Hydrocephalus is an abnormal accumulation of cerebrospinal fluid (CSF) within cavities in the brain called ventricles. Cerebrospinal fluid is produced in the ventricles and in the choroid plexus. It circulates through the ventricular system in the brain and is absorbed into the bloodstream. This fluid is in constant circulation and has many functions, including to surround the brain and spinal cord and act as a protective cushion against injury. It contains nutrients and proteins necessary for the nourishment and normal function of the brain, and carries waste products away from surrounding tissues.
Hydrocephalus occurs when there is an imbalance between the amount of CSF that is produced and the rate at which it is absorbed. As the CSF builds up, it causes the ventricles to enlarge and the pressure inside the head to increase.
A brain aneurysm rarely causes any symptoms unless it bursts (ruptures).
Unruptured brain aneurysms occasionally cause symptoms if they're particularly large or press against tissues or nerves inside the brain.
Symptoms of an unruptured brain aneurysm can include:
- visual disturbances – such as loss of vision or double vision
- pain above or around your eye
- numbness or weakness on one side of your face
- difficulty speaking
- loss of balance
- difficulty concentrating or problems with short-term memory
You should see your GP as soon as possible if you experience symptoms of an unruptured brain aneurysm. Although most aneurysms won't rupture, it's important to get it checked in case treatment is necessary.
- Brain aneurysms are caused by a weakness in the walls of blood vessels in the brain. There are several reasons why this may happen, although an exact cause isn't always clear.
- The brain requires a large supply of blood delivered via four main blood vessels that run up the neck and into the brain.
- These blood vessels divide into smaller and smaller vessels in the same way the trunk of a tree divides into branches and twigs.
- Most aneurysms develop at the points where the blood vessels divide and branch off, as these areas are often weaker.
- A brain aneurysm is usually diagnosed using a magnetic resonance imaging (MRI) scan and angiography (MRA), or a computerised tomography (CT) scan and angiography (CTA).
- An MRI scan is usually used to look for aneurysms in the brain that haven't ruptured. This type of scan uses strong magnetic fields and radio waves to produce detailed images of your brain.
- A CT scan is usually preferred if it's thought the aneurysm has ruptured and there's bleeding on the brain (subarachnoid haemorrhage).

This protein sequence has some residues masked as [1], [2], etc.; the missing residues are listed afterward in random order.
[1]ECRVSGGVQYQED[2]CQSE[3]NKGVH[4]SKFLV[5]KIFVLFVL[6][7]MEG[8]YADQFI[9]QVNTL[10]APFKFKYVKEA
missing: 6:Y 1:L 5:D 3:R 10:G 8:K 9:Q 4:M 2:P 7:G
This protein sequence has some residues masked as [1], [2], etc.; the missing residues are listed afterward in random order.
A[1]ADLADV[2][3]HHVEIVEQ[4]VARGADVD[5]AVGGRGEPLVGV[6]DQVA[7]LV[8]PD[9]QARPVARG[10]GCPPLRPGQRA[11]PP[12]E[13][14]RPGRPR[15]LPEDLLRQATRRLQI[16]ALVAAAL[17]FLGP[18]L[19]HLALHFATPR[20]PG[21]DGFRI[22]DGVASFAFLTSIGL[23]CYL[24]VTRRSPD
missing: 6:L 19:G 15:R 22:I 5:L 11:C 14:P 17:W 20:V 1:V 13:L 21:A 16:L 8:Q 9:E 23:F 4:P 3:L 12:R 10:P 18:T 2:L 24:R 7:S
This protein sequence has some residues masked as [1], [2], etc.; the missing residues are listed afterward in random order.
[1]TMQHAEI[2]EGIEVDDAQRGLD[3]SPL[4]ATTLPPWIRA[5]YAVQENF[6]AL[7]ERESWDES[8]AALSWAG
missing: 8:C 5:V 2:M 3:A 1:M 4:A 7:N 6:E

- This type of scan takes a series of X-rays, which are then assembled by a computer into a detailed three-dimensional image.
- In some cases, a ruptured aneurysm is not picked up by a CT scan. If a CT scan is negative but your symptoms strongly suggest you have a ruptured aneurysm, a test called a lumbar puncture will usually be carried out.
- A lumbar puncture is a procedure where a needle is inserted into the lower part of the spine to remove a sample of the fluid (cerebrospinal fluid) that surrounds and supports the brain and spinal cord. This fluid can be analysed for signs of bleeding.
You would need to stay overnight at the hospital following calf augmentation. Another week after the surgery is required in India before you can fly back.
If you're diagnosed with an unruptured brain aneurysm, a risk assessment will be carried out to assess whether surgery is necessary.
The assessment process is usually based on the following factors:
- your age – research has found the risks associated with surgery in older adults often outweigh the potential benefits (extending natural lifespan)
- the size of the aneurysm – aneurysms larger than 7mm often require surgical treatment, as do aneurysms larger than 3mm in cases where there are other risk factors
- the location of the aneurysm – brain aneurysms located on larger blood vessels have a higher risk of rupture
- family history – brain aneurysms are considered to have a higher risk of rupturing if you have a history of ruptured brain aneurysm in your family
- underlying health conditions – some health conditions increase the risk of a rupture, such as autosomal dominant polycystic kidney disease (ADPKD) or poorly controlled high blood pressure
After these factors have been taken into consideration, your surgical team should be able to tell you whether the benefits of surgery outweigh the potential risks in your case.
- Brain aneurysms can be treated using surgery if they've burst (ruptured) or there's a risk they will.
- Preventative surgery is usually only recommended if there's a high risk of a rupture. This is because surgery has its own risk of potentially serious complications, such as brain damage or stroke.
We encourage you to educate yourself about Aneurysm Treatment in India, and also the benefits from the right kind of Surgery before making a choice.
You can be rest assured that with Surgicure International's expertise, we bring in a wonderful experience of Surgery in India, which we have been doing so for almost a decade now.